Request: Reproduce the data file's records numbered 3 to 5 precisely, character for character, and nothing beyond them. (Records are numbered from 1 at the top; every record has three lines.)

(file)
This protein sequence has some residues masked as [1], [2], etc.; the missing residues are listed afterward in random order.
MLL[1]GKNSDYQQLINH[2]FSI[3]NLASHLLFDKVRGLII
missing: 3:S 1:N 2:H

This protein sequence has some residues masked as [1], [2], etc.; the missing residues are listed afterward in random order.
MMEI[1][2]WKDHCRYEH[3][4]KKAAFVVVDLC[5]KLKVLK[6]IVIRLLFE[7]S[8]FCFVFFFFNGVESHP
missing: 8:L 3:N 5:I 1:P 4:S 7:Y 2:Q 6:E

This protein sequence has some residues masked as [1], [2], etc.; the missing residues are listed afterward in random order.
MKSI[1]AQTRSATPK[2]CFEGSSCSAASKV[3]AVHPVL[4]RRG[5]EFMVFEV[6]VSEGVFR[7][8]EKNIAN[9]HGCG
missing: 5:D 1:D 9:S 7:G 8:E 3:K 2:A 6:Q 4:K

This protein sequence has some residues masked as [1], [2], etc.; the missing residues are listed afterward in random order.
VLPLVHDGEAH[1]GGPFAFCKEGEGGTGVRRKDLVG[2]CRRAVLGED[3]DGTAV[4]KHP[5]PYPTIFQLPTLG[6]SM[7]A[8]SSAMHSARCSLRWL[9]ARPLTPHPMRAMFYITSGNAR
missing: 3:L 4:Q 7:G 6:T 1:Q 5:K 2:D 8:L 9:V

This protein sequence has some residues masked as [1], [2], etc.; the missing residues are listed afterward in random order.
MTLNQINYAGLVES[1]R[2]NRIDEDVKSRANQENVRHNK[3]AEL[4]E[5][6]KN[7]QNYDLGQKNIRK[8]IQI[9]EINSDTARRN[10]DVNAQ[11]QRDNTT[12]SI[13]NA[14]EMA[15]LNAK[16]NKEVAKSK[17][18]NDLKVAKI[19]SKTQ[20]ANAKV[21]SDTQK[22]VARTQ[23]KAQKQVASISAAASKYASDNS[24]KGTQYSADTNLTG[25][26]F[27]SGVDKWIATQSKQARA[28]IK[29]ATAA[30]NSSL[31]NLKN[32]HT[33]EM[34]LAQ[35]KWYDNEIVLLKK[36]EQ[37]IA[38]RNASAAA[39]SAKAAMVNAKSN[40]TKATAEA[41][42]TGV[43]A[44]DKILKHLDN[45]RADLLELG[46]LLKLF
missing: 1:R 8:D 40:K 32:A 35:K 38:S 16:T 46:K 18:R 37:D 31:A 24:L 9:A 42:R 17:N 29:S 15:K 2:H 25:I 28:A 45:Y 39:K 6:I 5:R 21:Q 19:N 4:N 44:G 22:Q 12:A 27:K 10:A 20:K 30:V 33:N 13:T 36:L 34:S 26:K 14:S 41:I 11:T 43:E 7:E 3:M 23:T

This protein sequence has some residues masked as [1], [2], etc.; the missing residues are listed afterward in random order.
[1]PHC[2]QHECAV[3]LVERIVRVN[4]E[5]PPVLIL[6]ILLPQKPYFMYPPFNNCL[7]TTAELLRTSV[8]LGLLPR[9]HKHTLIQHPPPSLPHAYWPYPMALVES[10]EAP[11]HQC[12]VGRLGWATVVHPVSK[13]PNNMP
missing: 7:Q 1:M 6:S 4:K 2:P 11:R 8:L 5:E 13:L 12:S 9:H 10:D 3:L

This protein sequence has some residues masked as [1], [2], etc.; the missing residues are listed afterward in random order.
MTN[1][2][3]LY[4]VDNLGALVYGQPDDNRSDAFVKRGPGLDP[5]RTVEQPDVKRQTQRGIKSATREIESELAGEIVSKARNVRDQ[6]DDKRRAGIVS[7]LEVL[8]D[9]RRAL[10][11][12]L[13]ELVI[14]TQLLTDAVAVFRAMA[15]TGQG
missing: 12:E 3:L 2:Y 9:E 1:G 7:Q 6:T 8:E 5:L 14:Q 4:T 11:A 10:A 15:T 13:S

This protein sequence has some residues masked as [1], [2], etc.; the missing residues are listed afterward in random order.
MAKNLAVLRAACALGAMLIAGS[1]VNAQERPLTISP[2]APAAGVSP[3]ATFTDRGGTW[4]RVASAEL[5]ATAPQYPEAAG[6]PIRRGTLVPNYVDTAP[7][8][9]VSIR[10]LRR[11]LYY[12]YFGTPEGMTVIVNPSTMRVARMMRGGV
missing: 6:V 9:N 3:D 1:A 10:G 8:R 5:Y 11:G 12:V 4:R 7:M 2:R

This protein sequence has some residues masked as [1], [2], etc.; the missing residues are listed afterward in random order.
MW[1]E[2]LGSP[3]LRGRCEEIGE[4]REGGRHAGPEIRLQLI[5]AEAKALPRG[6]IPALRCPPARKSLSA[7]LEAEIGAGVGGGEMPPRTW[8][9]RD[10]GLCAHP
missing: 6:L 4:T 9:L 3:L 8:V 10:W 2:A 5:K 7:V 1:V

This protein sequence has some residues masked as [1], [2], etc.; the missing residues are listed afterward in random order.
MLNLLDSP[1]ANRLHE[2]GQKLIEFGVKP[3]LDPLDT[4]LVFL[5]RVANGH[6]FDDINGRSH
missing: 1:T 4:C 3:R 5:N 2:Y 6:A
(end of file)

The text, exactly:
This protein sequence has some residues masked as [1], [2], etc.; the missing residues are listed afterward in random order.
MKSI[1]AQTRSATPK[2]CFEGSSCSAASKV[3]AVHPVL[4]RRG[5]EFMVFEV[6]VSEGVFR[7][8]EKNIAN[9]HGCG
missing: 5:D 1:D 9:S 7:G 8:E 3:K 2:A 6:Q 4:K

This protein sequence has some residues masked as [1], [2], etc.; the missing residues are listed afterward in random order.
VLPLVHDGEAH[1]GGPFAFCKEGEGGTGVRRKDLVG[2]CRRAVLGED[3]DGTAV[4]KHP[5]PYPTIFQLPTLG[6]SM[7]A[8]SSAMHSARCSLRWL[9]ARPLTPHPMRAMFYITSGNAR
missing: 3:L 4:Q 7:G 6:T 1:Q 5:K 2:D 8:L 9:V

This protein sequence has some residues masked as [1], [2], etc.; the missing residues are listed afterward in random order.
MTLNQINYAGLVES[1]R[2]NRIDEDVKSRANQENVRHNK[3]AEL[4]E[5][6]KN[7]QNYDLGQKNIRK[8]IQI[9]EINSDTARRN[10]DVNAQ[11]QRDNTT[12]SI[13]NA[14]EMA[15]LNAK[16]NKEVAKSK[17][18]NDLKVAKI[19]SKTQ[20]ANAKV[21]SDTQK[22]VARTQ[23]KAQKQVASISAAASKYASDNS[24]KGTQYSADTNLTG[25][26]F[27]SGVDKWIATQSKQARA[28]IK[29]ATAA[30]NSSL[31]NLKN[32]HT[33]EM[34]LAQ[35]KWYDNEIVLLKK[36]EQ[37]IA[38]RNASAAA[39]SAKAAMVNAKSN[40]TKATAEA[41][42]TGV[43]A[44]DKILKHLDN[45]RADLLELG[46]LLKLF
missing: 1:R 8:D 40:K 32:A 35:K 38:S 16:T 46:K 18:R 37:D 31:A 24:L 9:A 42:R 17:N 29:S 15:K 2:H 25:I 28:A 45:Y 39:K 6:I 5:R 21:Q 19:N 4:N 44:G 22:Q 12:A 27:K 10:A 20:K 30:V 33:N 13:T 36:L 34:S 26:K 14:S 41:I 11:T 43:E 7:E 3:M 23:T